IRAQ REDUCES OIL
BLOOMBERG - Iraq said most international oil companies working in the country, along with the nation's semi-autonomous Kurds, have agreed to cut crude output to fulfill an OPEC accord.
Iraq is fully committed to delivering on OPEC's Nov. 30 agreement to reduce supplies, Oil Minister Jabbar al-Luaibi said Thursday in Cairo at a meeting of the Organization of Arab Petroleum Exporting Countries, known as OAPEC.
The Organization of Petroleum Exporting Countries resolved on Nov. 30 to reduce production by 1.2 million barrels a day in an effort to end a three-year supply glut and buoy prices. The plan was widened on Dec. 10 when 11 non-members including Russia and Kazakhstan promised to join in the cuts.
Iraq, OPEC's second-biggest producer after Saudi Arabia, pledged to trim output by 210,000 barrels a day, or 4.5 percent of its total production. The country initially resisted the plan to reduce supply, saying it deserved to be exempt while battling Islamic State militants and reviving its oil industry after years of conflict and sanctions.
Separately, Iraq's oil-rich Kirkuk province, under the protection of the Kurds since 2014, said it's willing to reduce crude production if required.
The northern province is prepared to reduce output if the decrease is "proportional" with the country's other regions, Ahmed Al-Askari, head of Kirkuk province's oil, energy and industry committee, said by phone. It hasn't yet received an official request to cut production. The state-run North Oil Co. pumps about 160,000 to 170,000 barrels a day from the region, home to Iraq's oldest producing wells.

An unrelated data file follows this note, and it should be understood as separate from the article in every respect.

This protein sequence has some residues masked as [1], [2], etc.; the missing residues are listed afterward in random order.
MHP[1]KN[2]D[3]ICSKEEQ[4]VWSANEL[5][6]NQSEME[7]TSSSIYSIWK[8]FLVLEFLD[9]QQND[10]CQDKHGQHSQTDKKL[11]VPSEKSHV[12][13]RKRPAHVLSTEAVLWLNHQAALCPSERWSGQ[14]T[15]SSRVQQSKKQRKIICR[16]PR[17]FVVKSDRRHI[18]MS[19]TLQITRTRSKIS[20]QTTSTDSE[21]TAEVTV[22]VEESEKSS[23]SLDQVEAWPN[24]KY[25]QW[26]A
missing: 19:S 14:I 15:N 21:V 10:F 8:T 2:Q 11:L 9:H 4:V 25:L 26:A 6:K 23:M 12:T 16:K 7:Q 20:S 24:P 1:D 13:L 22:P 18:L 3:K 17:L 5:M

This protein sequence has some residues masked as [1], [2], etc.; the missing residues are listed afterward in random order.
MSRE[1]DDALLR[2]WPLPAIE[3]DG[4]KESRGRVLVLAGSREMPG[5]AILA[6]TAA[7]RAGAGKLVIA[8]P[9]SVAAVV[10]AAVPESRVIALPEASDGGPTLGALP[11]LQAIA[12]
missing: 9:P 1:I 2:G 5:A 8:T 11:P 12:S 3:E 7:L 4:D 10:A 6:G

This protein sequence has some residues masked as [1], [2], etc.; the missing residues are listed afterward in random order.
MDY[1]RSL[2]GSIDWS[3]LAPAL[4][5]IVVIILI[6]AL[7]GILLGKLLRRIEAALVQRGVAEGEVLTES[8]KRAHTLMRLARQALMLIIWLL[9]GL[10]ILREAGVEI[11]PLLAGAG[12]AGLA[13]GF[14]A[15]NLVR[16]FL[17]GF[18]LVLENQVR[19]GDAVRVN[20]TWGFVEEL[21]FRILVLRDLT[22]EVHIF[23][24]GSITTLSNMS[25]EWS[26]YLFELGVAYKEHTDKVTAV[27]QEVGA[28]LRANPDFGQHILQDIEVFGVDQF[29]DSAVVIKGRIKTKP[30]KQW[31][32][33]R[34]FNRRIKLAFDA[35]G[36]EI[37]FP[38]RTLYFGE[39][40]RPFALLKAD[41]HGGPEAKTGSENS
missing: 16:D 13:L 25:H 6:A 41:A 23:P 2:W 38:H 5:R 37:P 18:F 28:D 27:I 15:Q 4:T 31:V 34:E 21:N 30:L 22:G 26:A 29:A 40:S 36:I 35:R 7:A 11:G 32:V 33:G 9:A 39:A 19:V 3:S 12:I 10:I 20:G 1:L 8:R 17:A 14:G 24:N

The Kurdistan Regional Government, which accounts for about 12 percent of the nation's output, said on Dec. 5 it didn't expect to make significant output cutbacks to fulfill the OPEC accord.
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REUTERS - Brent crude futures LCOc1 were down 72 cents at $61.49 per barrel at 1020 GMT, having fallen by 1.5 percent on Tuesday, its largest one-day drop in a month. U.S. West Texas Intermediate (WTI) crude CLc1 was at $55.12 per barrel, down 58 cents.
BLOOMBERG - Prices dropped during the session as the International Energy Agency said the recent recovery in oil prices, coupled with milder-than-normal winter weather, is slowing demand growth. The worsening outlook for consumption dampened some of the enthusiasm that OPEC and its allies will extend supply curbs.
Global energy needs rise more slowly than in the past but still expand by 30% between today and 2040. This is the equivalent of adding another China and India to today’s global demand.
Product exports have grown significantly over the past several years and are expected to continue to grow as Russian refineries add capacity to produce more high-quality products.